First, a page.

House Democrats eye post-Mueller agenda
The House will return next week with plans to take up legislation on some of the Democratic Party’s core priorities — fighting climate change, expanding Obamacare and lowering drug prices.
But House Democrats’ spring agenda also includes some of the trickier issues that have divided the caucus — like minimum wage and immigration — that could present a fresh challenge for Speaker Nancy Pelosi (D-Calif.) and her deputies at the same time that the party barrels ahead with investigations into President Donald Trump.
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Democrats also plan to revive a months-old fight over Puerto Rico disaster funding with Trump, as both parties seek a long-delayed compromise bill to deliver billions of dollars to a half-dozen states ravaged by recent storms, floods or wildfires.
As the two-week recess draws to a close, Majority Leader Steny Hoyer (D-Md.) has laid out ambitious plans for the next several weeks, the first time the House will be in session since the public release of the redacted version of special counsel Robert Mueller’s explosive report.
But in Hoyer’s letter to colleagues, he makes no mention of the Democrats’ escalating probes into Trump’s possible obstruction of justice.
To kick off, Democrats are expected to easily approve a messaging bill calling for the U.S. to rejoin the Paris Climate Agreement.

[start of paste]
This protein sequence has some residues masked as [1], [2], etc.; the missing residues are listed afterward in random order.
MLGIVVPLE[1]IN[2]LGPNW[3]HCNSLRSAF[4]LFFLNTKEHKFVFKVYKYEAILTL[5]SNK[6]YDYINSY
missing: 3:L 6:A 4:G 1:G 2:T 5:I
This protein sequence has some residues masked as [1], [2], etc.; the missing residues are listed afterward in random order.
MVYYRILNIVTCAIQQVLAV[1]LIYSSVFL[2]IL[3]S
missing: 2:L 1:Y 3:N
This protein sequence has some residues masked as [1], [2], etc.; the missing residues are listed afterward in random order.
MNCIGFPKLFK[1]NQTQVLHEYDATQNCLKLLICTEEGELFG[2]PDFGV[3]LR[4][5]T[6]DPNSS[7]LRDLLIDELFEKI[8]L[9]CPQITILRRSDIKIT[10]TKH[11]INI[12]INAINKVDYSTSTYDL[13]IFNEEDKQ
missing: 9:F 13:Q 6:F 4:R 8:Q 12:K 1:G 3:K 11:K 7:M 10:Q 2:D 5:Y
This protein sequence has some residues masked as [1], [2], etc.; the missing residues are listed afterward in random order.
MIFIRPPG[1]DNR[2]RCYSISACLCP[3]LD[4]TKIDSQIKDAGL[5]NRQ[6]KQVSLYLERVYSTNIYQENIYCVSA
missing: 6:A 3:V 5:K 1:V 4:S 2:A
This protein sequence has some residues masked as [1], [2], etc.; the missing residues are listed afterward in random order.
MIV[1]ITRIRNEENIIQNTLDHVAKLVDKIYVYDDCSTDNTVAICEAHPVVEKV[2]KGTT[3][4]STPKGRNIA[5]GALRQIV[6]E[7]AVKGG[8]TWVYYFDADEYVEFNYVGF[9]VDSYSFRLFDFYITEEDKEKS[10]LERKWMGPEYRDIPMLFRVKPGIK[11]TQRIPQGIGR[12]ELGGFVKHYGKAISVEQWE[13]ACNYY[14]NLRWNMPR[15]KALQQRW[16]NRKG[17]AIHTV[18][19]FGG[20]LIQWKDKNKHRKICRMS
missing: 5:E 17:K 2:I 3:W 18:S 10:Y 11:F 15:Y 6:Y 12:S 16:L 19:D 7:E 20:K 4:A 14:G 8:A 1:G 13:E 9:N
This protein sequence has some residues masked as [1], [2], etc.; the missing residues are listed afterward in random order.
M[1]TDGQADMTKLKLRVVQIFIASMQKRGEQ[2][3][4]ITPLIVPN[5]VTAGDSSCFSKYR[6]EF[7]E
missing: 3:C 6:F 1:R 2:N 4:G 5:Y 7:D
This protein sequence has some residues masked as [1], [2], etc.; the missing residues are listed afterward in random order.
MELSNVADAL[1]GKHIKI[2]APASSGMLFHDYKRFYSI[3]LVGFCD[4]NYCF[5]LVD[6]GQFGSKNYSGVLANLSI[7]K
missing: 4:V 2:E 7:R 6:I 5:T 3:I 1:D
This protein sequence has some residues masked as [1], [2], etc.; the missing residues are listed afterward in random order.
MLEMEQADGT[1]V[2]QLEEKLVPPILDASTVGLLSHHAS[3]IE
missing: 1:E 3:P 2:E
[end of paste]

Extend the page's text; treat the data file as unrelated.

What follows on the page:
Besides must-pass bills like reauthorizing the National Flood Insurance Program, Democrats will also take up legislation to expand protections to the LGBT community, as well as a retirement financing bill.
“It is my hope that Senate Republicans will stop blocking progress on the issues Americans have asked us to address. We will continue to urge them to meet their responsibilities to their constituents and join us in sending legislation to the President for his signature,” Hoyer wrote in the letter.
Hoyer said Democratic leaders are also aiming to put a bill on the floor to protect so-called Dreamers — undocumented immigrants who were brought to the U.S. as children — and other people who hold temporary protected status.
But a bill related to immigration could attract a slew of other policy demands from progressives, who have been outraged by the Trump administration’s policies, while isolating the party’s more moderate flank.
At around the same time, Democrats have already begun to craft a funding bill for the Department of Homeland Security — the same issue that led to a 35-day government shutdown earlier this year.
Democrats, led by Education and Labor Chairman Bobby Scott (D-Va.), are also actively working to secure the votes for a $15-an-hour minimum wage bill, attempting to make good on a key campaign pledge without isolating the party’s centrists, who have so far been reluctant to sign on.
Some moderates from more rural areas have said they prefer a less drastic path to a $15-an-hour mandate nationwide, preferring a bill from Rep. Terri Sewell (D-Ala.) that would instead create a “regional minimum wage” that takes into consideration an area’s cost of living,
“We will continue to have those discussions, and will look to take action later this Spring,” Hoyer wrote in his letter.